(Curiosity) Not Right

Ne Fas Day

From the Latin ne meaning not, and fas, which is more difficult to translate since there isn’t an English cognate. Roman society, like all classical societies — including those that still exist in southern India and parts of China — was considerably more “superstitious” than we are.

I put that word in quotes for two reasons. First, it’s pejorative in English, and that’s not entirely fair. It’s not like someone came down from heaven and gave the Romans a choice between sorcery and the modern scientific worldview. It was not irrational for any individual raised in that society to believe what everyone believed, just as it was not irrational for a Native American to ask the shaman to treat his illness. What other option was there?

(Yes, yes, quote Lucretius at me all you want. That’s like saying what goes on at university is representative of Western culture as a whole.)

Second, that wording implies we are not superstitious, which is false. Surveys regularly show that the majority of people (in America, anyway) not only believe that angels exist but that they are an active force in their lives, protecting and guiding them. This is not dissimilar to the Roman conception, where the world was packed with animating spirits. As I noted the other day, they had separate “gods” for the door, the lock, and the hinge!

That’s not to say there’s no difference between us and them. Of course there is, just less than is often presumed by those wanting to show how smart we are here in the future.

As is usually the case, the Romans organized their universe as a reflection of their society — or vice versa, depending on what you believe — just as we do, where everything is supposed to be based on a rule that’s the same for all. The job of all these many gods was to preserve “the divine order,” which could be perverted by malign forces, not just sorcerers and evil spirits but also the individual gods themselves, who were temperamental (as we still imagine Nature) and didn’t always stick to the plan.

In context, this makes perfect sense, which is why everyone believed it. These people were not stupid. They understood the world did not unfold at random. Most of the time, it appeared rather orderly, in fact. The heavens seemed to move with exact periodicity, but beyond that, they also perceived other forces still. Some were direct, such as that an acorn not only sprouted but always became an oak tree and never a maple. Others were indirect, such as what today we might call the economy. Of course, economic science having yet to be invented, they lacked the language to describe it. (One could make a very strong case that we still do.)

This general model explains the patent truth we still believe that the world is more or less orderly but sometimes goes off the rails.

If you think about it, the Roman practice of consulting the oracles and mediums before traveling or conducting any significant business is not terribly different than our practice of consulting a financial advisor, who’s job it is to predict the unpredictable — namely, the stock market. He doesn’t know. He just gives us something to think about, another data point, as we make our decision.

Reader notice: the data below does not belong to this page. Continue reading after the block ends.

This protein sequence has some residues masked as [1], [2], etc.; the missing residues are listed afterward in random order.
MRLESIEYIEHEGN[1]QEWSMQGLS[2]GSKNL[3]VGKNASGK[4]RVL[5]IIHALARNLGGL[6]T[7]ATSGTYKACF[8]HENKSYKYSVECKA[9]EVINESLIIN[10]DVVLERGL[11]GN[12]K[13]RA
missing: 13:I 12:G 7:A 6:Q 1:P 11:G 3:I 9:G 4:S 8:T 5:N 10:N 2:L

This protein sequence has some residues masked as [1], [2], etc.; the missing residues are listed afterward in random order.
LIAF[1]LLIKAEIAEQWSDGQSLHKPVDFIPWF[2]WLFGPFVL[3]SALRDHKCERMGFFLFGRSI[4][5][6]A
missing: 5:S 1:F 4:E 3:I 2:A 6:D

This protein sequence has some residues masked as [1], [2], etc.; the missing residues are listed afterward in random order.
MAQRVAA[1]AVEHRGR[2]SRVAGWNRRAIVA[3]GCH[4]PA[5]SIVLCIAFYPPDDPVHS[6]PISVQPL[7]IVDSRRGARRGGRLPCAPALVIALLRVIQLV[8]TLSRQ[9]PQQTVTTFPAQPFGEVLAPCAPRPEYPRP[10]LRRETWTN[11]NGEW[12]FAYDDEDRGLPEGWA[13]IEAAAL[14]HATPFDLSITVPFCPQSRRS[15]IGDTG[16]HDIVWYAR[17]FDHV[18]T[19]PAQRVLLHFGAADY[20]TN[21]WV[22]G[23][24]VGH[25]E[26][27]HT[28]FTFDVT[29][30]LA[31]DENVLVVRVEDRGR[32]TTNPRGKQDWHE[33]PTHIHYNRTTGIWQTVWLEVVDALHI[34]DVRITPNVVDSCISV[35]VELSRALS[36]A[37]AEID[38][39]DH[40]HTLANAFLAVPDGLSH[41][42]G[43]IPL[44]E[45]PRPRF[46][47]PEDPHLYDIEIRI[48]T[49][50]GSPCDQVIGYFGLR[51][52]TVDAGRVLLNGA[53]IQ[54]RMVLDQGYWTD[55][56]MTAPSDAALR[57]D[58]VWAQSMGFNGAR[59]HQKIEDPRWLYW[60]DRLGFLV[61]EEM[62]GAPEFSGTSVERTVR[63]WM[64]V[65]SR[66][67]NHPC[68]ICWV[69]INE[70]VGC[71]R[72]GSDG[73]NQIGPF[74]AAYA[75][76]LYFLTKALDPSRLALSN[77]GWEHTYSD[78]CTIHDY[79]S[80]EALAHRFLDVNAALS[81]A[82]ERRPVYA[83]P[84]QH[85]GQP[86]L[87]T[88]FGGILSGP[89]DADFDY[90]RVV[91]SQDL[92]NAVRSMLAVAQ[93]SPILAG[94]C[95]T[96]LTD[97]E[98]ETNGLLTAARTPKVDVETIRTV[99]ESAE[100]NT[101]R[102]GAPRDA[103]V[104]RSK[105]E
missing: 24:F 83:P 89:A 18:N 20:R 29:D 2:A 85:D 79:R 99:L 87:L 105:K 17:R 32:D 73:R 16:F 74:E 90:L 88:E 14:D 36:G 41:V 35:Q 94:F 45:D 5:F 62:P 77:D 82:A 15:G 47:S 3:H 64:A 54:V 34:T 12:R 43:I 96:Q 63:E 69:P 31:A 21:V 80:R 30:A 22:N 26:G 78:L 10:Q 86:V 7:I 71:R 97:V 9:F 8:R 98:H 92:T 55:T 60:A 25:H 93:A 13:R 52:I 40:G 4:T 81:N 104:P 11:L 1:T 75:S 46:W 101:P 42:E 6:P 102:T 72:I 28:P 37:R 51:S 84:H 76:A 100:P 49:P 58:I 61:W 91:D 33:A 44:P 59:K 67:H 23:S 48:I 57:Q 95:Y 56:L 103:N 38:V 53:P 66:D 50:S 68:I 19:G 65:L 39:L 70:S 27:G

Note, I am not saying those acts are the same, just that they are similar. For one, both were available only to those who could afford to pay for such service. Measured on outcomes of course, we have improved the old models, although we still have a long way to go. (Measured on general happiness, however, we don’t seem to be doing any better.)

The Latin word fas refers to this divine order, the normal orderly way things are supposed to unfold. Ne fas then means “not right.” Something has perturbed the divine order. The world is temporarily out of sorts.

Much like the American President and European Prime Ministers serve as national pastors in times of crisis, speaking homilies to comfort us and invoking the name of God to our side in the fight against the enemy or a natural disaster or what-have-you, so too the Roman Consuls, of which there were two at any time, were the civil and religious protectors of the state.

Among their many responsibilities, it was the job of the consuls — with the help of an auger or seer — to read the entrails of a slaughtered animal every morning the Senate was in session. If what they saw was worrisome, they could declare the day ne fas, “not right,” and the Senate would not meet, lest their actions be corrupted by whatever dark forces were temporarily swirling about.

The consuls were given this job, rather than the senators, because they were supposed to be impartial, but given that it gave them the power to, for example, suspend discussion on a topic or delay a critical vote, they were often paid by patrician power brokers to declare ne fas days. Such is politics.

In response, the Senate passed a resolution declaring that any consul could only declare two ne fas days a year (or something like that), effectively putting a cap on how often the gods could take a vacation.

In the modern world, we call them personal days, but it’s more or less the same. We get up, see that things are “not right,” and go back to bed. Of course, given the potential for abuse, our employers have wisely put a cap on our emotions.

Jean-Léon Gérôme (French, 1824-1904) Baccante, 1853
Jean-Léon Gérôme (French, 1824-1904) “Baccante,” 1853